Before answering some of these questions, I'd like to point out that IPC is integral to Android. It's not a bad thing. It's actually super helpful, and you benefit from it every time you use your phone. Opening links or files in one app that launches in another app is done via IPC. The share button in apps shows you a list of apps that accept that file/URL as data in IPC. Notifications, to an extent, work via IPC. The OS uses IPC to send global broadcasts.
In Android, apps are all sandboxed, including system apps. IPC is one way they communicate.
People shouldn't worry so much about IPC. IPC has restrictions. It's mostly used to send "messages" not "data" between apps. Like a valid IPC would be "hey, Vanadium, open www.youtube.com". Invalid IPC would be "hey, Google Play Services, here's this person's entire photos collection". IPC is limited to 1mb, which is enough to share some data, just not a lot of data.
Honestly, if two different companies with different apps suck up your data, they're not going to share the data on the phone, they're just going to suck data off the phone and share it between themselves directly. It's cleaner that way. Google is also unlikely to use IPC. The majority of users don't block apps' access to the internet, only a small number of people do. As long as you use their apps but don't give them data to use, they have nothing to take from you anyway, so I'd stay away from cameras or keyboards if you're worried about this. Or use the camera in another profile.
CoffeeTime03 Is there any way to check whether IPC between two applications happens?
The only way to know is by reading the source code for an app.
CoffeeTime03 Is it possible to block it as an extra permission node?
Anything is possible I guess, but not sure if it's practical or worth pursuing.
CoffeeTime03 Can two apps within different user profiles use IPC?
no. Apps cannot communicate using IPC between profiles. I believe I read there's some ability to communicate between work profiles, but don't quote me on that.
CoffeeTime03 Is a way to control IPC on the same work profile on the same user going to be implemented
I don't know, but I doubt it for many of the reasons mentioned earlier. It's not that big of a problem if you use apps that you trust. Don't use Google apps for everything, and they have nothing to send back to Google servers.
CoffeeTime03 is there an alternative to GMS to handle app notifications?
I wish. But the problem is mostly it would be extremely difficult for something like that to be adopted by companies/app developers, let alone be used by end-users. Just think about it this way, outside of China, 99.99% (yes, this is a made up figure) of people have phones set up to receive notifications via either Google or Apple's push notification service. There' just isn't any reason for anyone to start a new notification service. There is no real need, from a business perspective.
CoffeeTime03 Some google apps won't start without play services.
That's just how it works with them. The only solution is to not use their apps.
CoffeeTime03 This means google apps such as youtube (for example), have implemented the mutual consent required for IPC and could potentially share data through it.
Why does that matter? If you're using a Google app that shares data with Google, then go use another Google app that shares data with Google, then why is there any problem with those apps sharing data? Google will be able to figure out you're the same person whether they use IPC or not. Also, of course they want you to use the same login for each service. It makes it easier to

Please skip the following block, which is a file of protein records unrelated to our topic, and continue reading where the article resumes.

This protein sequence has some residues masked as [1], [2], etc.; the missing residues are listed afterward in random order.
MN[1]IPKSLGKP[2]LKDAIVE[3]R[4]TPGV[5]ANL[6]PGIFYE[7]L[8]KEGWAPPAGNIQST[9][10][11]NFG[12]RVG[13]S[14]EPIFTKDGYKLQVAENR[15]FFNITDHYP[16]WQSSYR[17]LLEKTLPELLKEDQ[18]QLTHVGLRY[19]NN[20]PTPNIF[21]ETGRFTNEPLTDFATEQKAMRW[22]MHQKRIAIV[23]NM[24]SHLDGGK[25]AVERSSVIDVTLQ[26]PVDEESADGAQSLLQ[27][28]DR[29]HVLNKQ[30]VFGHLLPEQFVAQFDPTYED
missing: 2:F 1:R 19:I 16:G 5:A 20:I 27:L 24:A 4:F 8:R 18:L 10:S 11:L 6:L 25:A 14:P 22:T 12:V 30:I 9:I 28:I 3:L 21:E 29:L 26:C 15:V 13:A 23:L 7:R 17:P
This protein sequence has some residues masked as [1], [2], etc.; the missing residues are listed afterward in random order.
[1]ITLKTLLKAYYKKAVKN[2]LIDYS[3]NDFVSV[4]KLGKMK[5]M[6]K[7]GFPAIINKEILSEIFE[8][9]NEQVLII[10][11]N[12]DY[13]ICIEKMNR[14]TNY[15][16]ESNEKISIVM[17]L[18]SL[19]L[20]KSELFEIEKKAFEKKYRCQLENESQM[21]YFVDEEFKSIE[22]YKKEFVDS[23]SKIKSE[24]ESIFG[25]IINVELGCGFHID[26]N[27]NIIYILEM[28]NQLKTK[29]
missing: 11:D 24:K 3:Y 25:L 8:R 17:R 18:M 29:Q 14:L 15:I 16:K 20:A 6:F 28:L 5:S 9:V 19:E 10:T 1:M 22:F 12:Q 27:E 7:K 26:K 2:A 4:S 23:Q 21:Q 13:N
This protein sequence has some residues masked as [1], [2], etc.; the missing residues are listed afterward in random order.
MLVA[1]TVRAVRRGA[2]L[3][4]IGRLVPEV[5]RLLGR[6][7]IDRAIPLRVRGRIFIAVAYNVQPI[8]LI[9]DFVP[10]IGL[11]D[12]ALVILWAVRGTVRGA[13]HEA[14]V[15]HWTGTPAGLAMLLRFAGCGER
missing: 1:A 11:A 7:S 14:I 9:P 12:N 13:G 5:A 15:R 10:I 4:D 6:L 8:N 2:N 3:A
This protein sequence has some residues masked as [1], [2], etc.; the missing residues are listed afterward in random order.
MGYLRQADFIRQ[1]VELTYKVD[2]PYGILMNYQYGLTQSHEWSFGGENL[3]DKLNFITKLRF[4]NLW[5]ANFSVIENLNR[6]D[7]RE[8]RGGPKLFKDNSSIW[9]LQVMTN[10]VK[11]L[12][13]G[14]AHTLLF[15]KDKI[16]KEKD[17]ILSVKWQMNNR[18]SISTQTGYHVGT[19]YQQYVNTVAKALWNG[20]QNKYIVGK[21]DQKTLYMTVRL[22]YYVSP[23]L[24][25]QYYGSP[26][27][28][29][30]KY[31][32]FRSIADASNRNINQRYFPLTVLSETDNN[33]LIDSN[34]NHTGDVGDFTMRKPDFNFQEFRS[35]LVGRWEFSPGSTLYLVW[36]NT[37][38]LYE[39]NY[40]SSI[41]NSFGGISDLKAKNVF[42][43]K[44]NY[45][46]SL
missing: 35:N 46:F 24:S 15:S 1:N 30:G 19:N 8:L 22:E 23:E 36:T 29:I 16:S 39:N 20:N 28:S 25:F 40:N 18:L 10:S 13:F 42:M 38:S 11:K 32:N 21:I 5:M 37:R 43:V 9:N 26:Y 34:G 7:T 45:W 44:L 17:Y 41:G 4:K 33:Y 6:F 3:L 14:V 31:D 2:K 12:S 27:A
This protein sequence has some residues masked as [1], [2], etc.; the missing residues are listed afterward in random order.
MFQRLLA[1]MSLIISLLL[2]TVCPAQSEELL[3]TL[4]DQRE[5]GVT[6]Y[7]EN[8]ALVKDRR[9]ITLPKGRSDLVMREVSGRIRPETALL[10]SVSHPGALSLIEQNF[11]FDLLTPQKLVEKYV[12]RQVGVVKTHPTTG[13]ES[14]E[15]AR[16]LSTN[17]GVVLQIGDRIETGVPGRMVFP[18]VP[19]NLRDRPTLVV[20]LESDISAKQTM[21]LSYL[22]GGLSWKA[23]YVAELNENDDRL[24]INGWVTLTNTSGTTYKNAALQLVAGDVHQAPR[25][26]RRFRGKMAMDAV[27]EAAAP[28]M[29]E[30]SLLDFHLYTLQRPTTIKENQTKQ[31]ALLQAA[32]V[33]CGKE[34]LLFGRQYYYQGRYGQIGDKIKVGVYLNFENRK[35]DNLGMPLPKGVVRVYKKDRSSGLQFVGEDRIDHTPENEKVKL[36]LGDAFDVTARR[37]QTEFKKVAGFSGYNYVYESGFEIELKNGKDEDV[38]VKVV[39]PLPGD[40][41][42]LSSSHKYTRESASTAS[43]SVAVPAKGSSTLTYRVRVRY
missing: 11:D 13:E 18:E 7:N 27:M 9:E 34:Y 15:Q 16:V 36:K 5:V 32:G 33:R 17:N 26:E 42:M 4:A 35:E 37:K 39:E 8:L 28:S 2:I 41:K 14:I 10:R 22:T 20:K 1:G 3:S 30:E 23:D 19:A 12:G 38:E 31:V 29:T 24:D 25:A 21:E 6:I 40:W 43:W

track provide you with high quality services.
CoffeeTime03 A few apps that probably make use of Google's Ads are able to display advertisements even WITHOUT the network permission node.
That shouldn't be possible unless Google Play Services is somehow caching and serving those ads. Can you provide examples of apps that's happened with?
CoffeeTime03 However, it can retrieve data from any app if said app allows it to, could it not?
For IPC to work, it has to be mutual. Google Play won't randomly make up some IPC call to a random app to get data from it, but even if it were to do that, that app would have to have that receiver set up, otherwise the IPC will be blocked by the OS. If my pretend app does intend to share data with Google via IPC, they can't be trusted anyway. They'd share the data regardless of how they got it.
A couple final things to say after my long post here is this is why many who use GrapheneOS are so crazy about using only open source apps. You don't need to worry about these kinds of things with open source apps. If you can read code, you can find out yourself what's going on. If you can't read code, just know that there are others in the world who use the same app and have read the code and know the app is trustworthy.
The issue is that so many people and so many companies all just let Apple or Google make their lives easier. These huge tech companies have the resources to make fantastic apps, services with 100% uptime and low latency, global reach and support, etc. Don't use their apps. Tell your friends not to use their apps. Contact developers and urge them to stop using Google libraries, or write their software in such a way that it supports those without Google Play stuff.
Being smart about app permissions is your best defense. Storage Scopes everywhere. Decline everything unless absolutely necessary. If an app has no access to your phone, the only data they can get from you is what you do in the app. Maybe that data is useful and they want to share it, but it's very limited. GrapheneOS cannot protect you from this kind of data harvesting. Only you can by not using these kinds of apps, or not using your phone at all.